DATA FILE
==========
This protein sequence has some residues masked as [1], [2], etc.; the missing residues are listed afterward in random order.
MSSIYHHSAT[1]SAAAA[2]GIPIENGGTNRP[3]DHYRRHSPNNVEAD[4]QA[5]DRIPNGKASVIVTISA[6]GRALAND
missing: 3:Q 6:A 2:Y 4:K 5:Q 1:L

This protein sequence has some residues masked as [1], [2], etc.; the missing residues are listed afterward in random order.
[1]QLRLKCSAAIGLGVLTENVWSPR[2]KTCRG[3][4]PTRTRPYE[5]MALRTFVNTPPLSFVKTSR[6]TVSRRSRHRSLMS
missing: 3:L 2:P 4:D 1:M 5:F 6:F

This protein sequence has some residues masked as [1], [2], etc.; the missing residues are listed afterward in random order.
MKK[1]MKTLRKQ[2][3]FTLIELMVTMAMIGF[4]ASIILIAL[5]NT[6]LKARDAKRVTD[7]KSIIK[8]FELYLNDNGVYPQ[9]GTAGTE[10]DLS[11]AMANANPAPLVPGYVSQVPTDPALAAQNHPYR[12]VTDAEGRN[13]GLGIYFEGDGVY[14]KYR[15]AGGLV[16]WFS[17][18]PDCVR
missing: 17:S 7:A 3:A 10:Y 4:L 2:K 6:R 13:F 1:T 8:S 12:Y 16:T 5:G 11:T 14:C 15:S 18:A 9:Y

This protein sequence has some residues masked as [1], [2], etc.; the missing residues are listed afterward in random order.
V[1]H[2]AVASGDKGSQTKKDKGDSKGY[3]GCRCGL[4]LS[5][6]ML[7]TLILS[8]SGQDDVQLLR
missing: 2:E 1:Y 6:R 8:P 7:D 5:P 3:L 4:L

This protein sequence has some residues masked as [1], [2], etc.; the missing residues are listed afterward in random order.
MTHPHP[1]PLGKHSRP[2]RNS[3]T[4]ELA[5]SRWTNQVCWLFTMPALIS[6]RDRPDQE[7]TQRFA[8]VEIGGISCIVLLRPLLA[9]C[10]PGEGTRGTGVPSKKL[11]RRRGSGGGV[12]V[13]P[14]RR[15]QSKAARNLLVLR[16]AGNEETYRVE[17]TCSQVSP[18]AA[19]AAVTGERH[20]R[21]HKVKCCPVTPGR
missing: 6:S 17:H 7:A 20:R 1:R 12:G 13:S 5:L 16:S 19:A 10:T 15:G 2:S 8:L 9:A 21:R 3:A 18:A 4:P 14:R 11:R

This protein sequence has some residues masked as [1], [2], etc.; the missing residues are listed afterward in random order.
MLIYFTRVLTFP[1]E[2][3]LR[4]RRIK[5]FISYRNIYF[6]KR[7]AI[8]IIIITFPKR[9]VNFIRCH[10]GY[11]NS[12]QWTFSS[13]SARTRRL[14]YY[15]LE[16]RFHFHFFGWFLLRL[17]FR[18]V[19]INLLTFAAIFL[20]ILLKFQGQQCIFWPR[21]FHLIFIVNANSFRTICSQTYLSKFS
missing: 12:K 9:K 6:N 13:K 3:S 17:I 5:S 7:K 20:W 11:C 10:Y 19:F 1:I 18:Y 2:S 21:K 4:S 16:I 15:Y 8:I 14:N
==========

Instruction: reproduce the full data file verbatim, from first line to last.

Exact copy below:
This protein sequence has some residues masked as [1], [2], etc.; the missing residues are listed afterward in random order.
MSSIYHHSAT[1]SAAAA[2]GIPIENGGTNRP[3]DHYRRHSPNNVEAD[4]QA[5]DRIPNGKASVIVTISA[6]GRALAND
missing: 3:Q 6:A 2:Y 4:K 5:Q 1:L

This protein sequence has some residues masked as [1], [2], etc.; the missing residues are listed afterward in random order.
[1]QLRLKCSAAIGLGVLTENVWSPR[2]KTCRG[3][4]PTRTRPYE[5]MALRTFVNTPPLSFVKTSR[6]TVSRRSRHRSLMS
missing: 3:L 2:P 4:D 1:M 5:F 6:F

This protein sequence has some residues masked as [1], [2], etc.; the missing residues are listed afterward in random order.
MKK[1]MKTLRKQ[2][3]FTLIELMVTMAMIGF[4]ASIILIAL[5]NT[6]LKARDAKRVTD[7]KSIIK[8]FELYLNDNGVYPQ[9]GTAGTE[10]DLS[11]AMANANPAPLVPGYVSQVPTDPALAAQNHPYR[12]VTDAEGRN[13]GLGIYFEGDGVY[14]KYR[15]AGGLV[16]WFS[17][18]PDCVR
missing: 17:S 7:A 3:A 10:Y 4:L 2:K 6:R 13:F 1:T 8:S 12:Y 16:T 5:G 11:T 14:C 15:S 18:A 9:Y

This protein sequence has some residues masked as [1], [2], etc.; the missing residues are listed afterward in random order.
V[1]H[2]AVASGDKGSQTKKDKGDSKGY[3]GCRCGL[4]LS[5][6]ML[7]TLILS[8]SGQDDVQLLR
missing: 2:E 1:Y 6:R 8:P 7:D 5:P 3:L 4:L

This protein sequence has some residues masked as [1], [2], etc.; the missing residues are listed afterward in random order.
MTHPHP[1]PLGKHSRP[2]RNS[3]T[4]ELA[5]SRWTNQVCWLFTMPALIS[6]RDRPDQE[7]TQRFA[8]VEIGGISCIVLLRPLLA[9]C[10]PGEGTRGTGVPSKKL[11]RRRGSGGGV[12]V[13]P[14]RR[15]QSKAARNLLVLR[16]AGNEETYRVE[17]TCSQVSP[18]AA[19]AAVTGERH[20]R[21]HKVKCCPVTPGR
missing: 6:S 17:H 7:A 20:R 1:R 12:G 13:S 5:L 16:S 19:A 10:T 15:G 2:S 8:L 9:A 21:R 3:A 18:A 4:P 14:R 11:R

This protein sequence has some residues masked as [1], [2], etc.; the missing residues are listed afterward in random order.
MLIYFTRVLTFP[1]E[2][3]LR[4]RRIK[5]FISYRNIYF[6]KR[7]AI[8]IIIITFPKR[9]VNFIRCH[10]GY[11]NS[12]QWTFSS[13]SARTRRL[14]YY[15]LE[16]RFHFHFFGWFLLRL[17]FR[18]V[19]INLLTFAAIFL[20]ILLKFQGQQCIFWPR[21]FHLIFIVNANSFRTICSQTYLSKFS
missing: 12:K 9:K 6:N 13:K 3:S 17:I 5:S 7:K 20:W 11:C 10:Y 19:F 1:I 18:Y 2:S 21:K 4:S 16:I 15:Y 8:I 14:N